Wednesday, February 5, 2019By Jeff Mitchell, Head of School, Currey Ingram Academy, Brentwood, TN
For the 25 years I have served in independent schools, there has been a healthy conversation about the philosophy underpinning the determination of faculty salaries. Among NAIS schools you will find a potpourri of approaches, ranging from the ultra-egalitarian – a fixed scale that only varies based on experience and (perhaps) educational attainment, to an utterly free-market approach – salaries determined solely based on the unique circumstances of each contract scenario, where the unique circumstances upon which a salary is determined amount to the perceived merit and/or the perceived market value of the teacher.
Most school heads have a philosophy and approach that is somewhere between the two bookends noted above. In this FastStats, the frequency with which independent schools use various criteria to determine faculty salaries is explored and portrayed.
To provide a foundation for what follows, it is useful to have the following information at hand. Figure 1 shows the median salaries for NAIS and SAIS teachers over the past three years. The graph shows a modest upward trend for median salaries in both NAIS and SAIS schools, and a persistent gap between NAIS and SAIS schools, with NAIS teachers having higher median salaries – mainly due to the cost of living being higher in most other regions of the country as compared to the Southeast. See this previous FastStats article for a more thorough discussion about faculty salaries.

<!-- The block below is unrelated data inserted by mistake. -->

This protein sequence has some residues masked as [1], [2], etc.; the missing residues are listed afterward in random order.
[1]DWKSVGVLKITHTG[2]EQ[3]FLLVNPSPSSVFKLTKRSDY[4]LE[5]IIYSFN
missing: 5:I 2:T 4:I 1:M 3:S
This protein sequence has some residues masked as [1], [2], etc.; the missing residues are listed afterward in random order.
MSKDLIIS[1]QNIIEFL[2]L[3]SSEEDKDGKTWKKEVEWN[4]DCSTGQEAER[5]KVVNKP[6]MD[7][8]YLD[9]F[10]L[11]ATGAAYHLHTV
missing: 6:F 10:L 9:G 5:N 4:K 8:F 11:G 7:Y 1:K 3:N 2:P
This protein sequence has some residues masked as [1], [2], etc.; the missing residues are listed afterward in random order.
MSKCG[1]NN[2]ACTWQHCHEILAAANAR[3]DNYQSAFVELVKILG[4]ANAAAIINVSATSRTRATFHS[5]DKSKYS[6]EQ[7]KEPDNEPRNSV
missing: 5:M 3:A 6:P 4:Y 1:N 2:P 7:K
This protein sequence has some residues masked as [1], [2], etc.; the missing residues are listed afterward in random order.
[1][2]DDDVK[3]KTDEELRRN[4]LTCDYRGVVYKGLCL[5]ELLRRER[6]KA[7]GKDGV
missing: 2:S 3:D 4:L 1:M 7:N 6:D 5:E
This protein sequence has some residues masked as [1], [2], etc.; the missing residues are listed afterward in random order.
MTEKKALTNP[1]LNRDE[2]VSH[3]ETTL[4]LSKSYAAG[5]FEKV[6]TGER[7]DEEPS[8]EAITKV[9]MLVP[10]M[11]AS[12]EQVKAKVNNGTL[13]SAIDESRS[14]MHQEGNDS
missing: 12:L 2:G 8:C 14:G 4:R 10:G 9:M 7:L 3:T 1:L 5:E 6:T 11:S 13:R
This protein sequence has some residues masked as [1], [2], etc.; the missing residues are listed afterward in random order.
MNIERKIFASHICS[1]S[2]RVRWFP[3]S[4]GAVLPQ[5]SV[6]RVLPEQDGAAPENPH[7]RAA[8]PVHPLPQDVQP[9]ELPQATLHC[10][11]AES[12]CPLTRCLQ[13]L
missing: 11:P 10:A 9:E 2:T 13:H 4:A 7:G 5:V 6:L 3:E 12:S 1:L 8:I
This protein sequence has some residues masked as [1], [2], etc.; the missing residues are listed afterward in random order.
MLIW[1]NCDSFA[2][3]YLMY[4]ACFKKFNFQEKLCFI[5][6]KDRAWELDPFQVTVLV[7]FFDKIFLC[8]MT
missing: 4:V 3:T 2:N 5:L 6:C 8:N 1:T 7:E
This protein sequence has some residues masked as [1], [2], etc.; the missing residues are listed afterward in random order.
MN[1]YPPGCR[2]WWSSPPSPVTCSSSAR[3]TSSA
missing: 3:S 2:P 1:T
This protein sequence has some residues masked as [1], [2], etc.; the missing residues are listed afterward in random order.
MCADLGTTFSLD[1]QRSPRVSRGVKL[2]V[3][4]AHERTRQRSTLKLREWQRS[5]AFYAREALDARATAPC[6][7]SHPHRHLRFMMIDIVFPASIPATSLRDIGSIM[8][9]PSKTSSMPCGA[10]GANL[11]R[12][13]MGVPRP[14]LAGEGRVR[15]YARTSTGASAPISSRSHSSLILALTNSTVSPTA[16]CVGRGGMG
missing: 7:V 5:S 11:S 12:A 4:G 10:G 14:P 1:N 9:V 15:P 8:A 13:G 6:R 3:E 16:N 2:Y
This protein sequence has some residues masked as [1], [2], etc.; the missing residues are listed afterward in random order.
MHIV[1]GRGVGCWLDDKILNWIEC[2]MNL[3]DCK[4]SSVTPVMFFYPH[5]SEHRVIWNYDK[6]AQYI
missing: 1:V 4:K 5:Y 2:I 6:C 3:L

It is also useful when looking at faculty salaries to have at least some sense of teacher tenure in our schools. Figure 2 shows that both NAIS and SAIS schools have a median experience level of 15 years and this has been consistent for many years. I would have expected that with the oft-cited mass retirement of Baby Boomers that the median years of experience might have dipped some in recent years – due to the disproportionately high retirement numbers of Boomer teachers – clearly this is not the case.
Figure 3 shows the percentage of schools that utilize a “salary scale”. Over the past 15 years, a consistent 50-60 percent of both NAIS and SAIS schools indicated that they do use a “scale” to determine faculty salaries. I thought this might have been a higher percentage. I am skeptical whether 40-50 percent of our schools really do not use a scale of any kind. I’m thinking that a good number of schools use scale-like approaches (i.e., “salary bands”) which really are versions of scales but with more latitude.
Figure 4 shows whether or not schools take years of teaching experience into account when determining salaries. Interestingly, this has moved from essentially 100 percent 10-15 years ago to about 85 percent in 2018-2019. Again, it’s hard for me to imagine that 15 percent of NAIS and SAIS do not take experience in any way, shape or form into account but I would love to hear about how you did it if you are one of those schools.